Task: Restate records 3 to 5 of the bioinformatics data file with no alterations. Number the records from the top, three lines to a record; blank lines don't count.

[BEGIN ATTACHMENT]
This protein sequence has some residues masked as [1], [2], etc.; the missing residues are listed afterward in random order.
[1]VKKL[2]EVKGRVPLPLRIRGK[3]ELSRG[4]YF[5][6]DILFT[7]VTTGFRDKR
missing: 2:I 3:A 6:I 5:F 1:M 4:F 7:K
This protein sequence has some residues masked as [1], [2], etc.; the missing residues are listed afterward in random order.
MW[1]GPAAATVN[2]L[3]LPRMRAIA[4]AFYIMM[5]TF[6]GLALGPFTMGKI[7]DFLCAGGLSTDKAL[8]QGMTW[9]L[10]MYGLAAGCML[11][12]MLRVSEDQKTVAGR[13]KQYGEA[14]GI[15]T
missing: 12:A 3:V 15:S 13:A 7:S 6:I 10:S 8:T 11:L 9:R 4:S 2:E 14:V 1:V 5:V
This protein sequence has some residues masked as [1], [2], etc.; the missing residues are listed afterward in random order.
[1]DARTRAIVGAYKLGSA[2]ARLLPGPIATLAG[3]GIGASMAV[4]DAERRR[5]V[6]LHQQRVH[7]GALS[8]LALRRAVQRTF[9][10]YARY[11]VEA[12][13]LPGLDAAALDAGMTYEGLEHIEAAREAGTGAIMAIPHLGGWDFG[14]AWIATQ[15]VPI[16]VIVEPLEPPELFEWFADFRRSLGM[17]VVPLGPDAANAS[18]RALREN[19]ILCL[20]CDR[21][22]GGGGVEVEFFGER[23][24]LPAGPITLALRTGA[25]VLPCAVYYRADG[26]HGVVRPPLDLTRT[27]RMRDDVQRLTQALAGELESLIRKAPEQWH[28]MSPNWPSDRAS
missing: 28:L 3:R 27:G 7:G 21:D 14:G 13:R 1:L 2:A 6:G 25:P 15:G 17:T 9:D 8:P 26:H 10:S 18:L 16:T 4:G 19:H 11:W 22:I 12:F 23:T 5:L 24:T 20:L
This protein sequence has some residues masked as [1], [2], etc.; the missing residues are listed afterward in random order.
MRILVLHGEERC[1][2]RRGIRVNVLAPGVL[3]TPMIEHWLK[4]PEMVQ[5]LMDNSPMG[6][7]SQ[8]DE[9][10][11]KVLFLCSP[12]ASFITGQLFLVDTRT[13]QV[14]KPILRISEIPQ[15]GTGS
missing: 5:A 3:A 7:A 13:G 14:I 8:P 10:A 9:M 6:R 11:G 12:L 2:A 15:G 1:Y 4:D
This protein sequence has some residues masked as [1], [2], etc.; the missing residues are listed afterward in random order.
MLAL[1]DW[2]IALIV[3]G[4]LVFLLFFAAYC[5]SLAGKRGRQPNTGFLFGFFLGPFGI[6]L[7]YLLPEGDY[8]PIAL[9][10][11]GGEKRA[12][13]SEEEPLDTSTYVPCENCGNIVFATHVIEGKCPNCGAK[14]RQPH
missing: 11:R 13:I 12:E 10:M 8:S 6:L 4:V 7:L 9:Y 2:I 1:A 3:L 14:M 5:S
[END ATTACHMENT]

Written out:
This protein sequence has some residues masked as [1], [2], etc.; the missing residues are listed afterward in random order.
[1]DARTRAIVGAYKLGSA[2]ARLLPGPIATLAG[3]GIGASMAV[4]DAERRR[5]V[6]LHQQRVH[7]GALS[8]LALRRAVQRTF[9][10]YARY[11]VEA[12][13]LPGLDAAALDAGMTYEGLEHIEAAREAGTGAIMAIPHLGGWDFG[14]AWIATQ[15]VPI[16]VIVEPLEPPELFEWFADFRRSLGM[17]VVPLGPDAANAS[18]RALREN[19]ILCL[20]CDR[21][22]GGGGVEVEFFGER[23][24]LPAGPITLALRTGA[25]VLPCAVYYRADG[26]HGVVRPPLDLTRT[27]RMRDDVQRLTQALAGELESLIRKAPEQWH[28]MSPNWPSDRAS
missing: 28:L 3:R 27:G 7:G 21:D 14:G 13:R 1:L 2:A 6:G 25:P 15:G 17:T 9:D 8:P 26:H 10:S 18:L 16:T 4:G 19:H 11:W 22:I 12:F 23:T 5:L 24:T 20:L
This protein sequence has some residues masked as [1], [2], etc.; the missing residues are listed afterward in random order.
MRILVLHGEERC[1][2]RRGIRVNVLAPGVL[3]TPMIEHWLK[4]PEMVQ[5]LMDNSPMG[6][7]SQ[8]DE[9][10][11]KVLFLCSP[12]ASFITGQLFLVDTRT[13]QV[14]KPILRISEIPQ[15]GTGS
missing: 5:A 3:A 7:A 13:G 14:I 8:P 10:A 9:M 6:R 11:G 12:L 2:A 15:G 1:Y 4:D
This protein sequence has some residues masked as [1], [2], etc.; the missing residues are listed afterward in random order.
MLAL[1]DW[2]IALIV[3]G[4]LVFLLFFAAYC[5]SLAGKRGRQPNTGFLFGFFLGPFGI[6]L[7]YLLPEGDY[8]PIAL[9][10][11]GGEKRA[12][13]SEEEPLDTSTYVPCENCGNIVFATHVIEGKCPNCGAK[14]RQPH
missing: 11:R 13:I 12:E 10:M 8:S 6:L 4:V 7:L 9:Y 2:I 1:A 3:L 14:M 5:S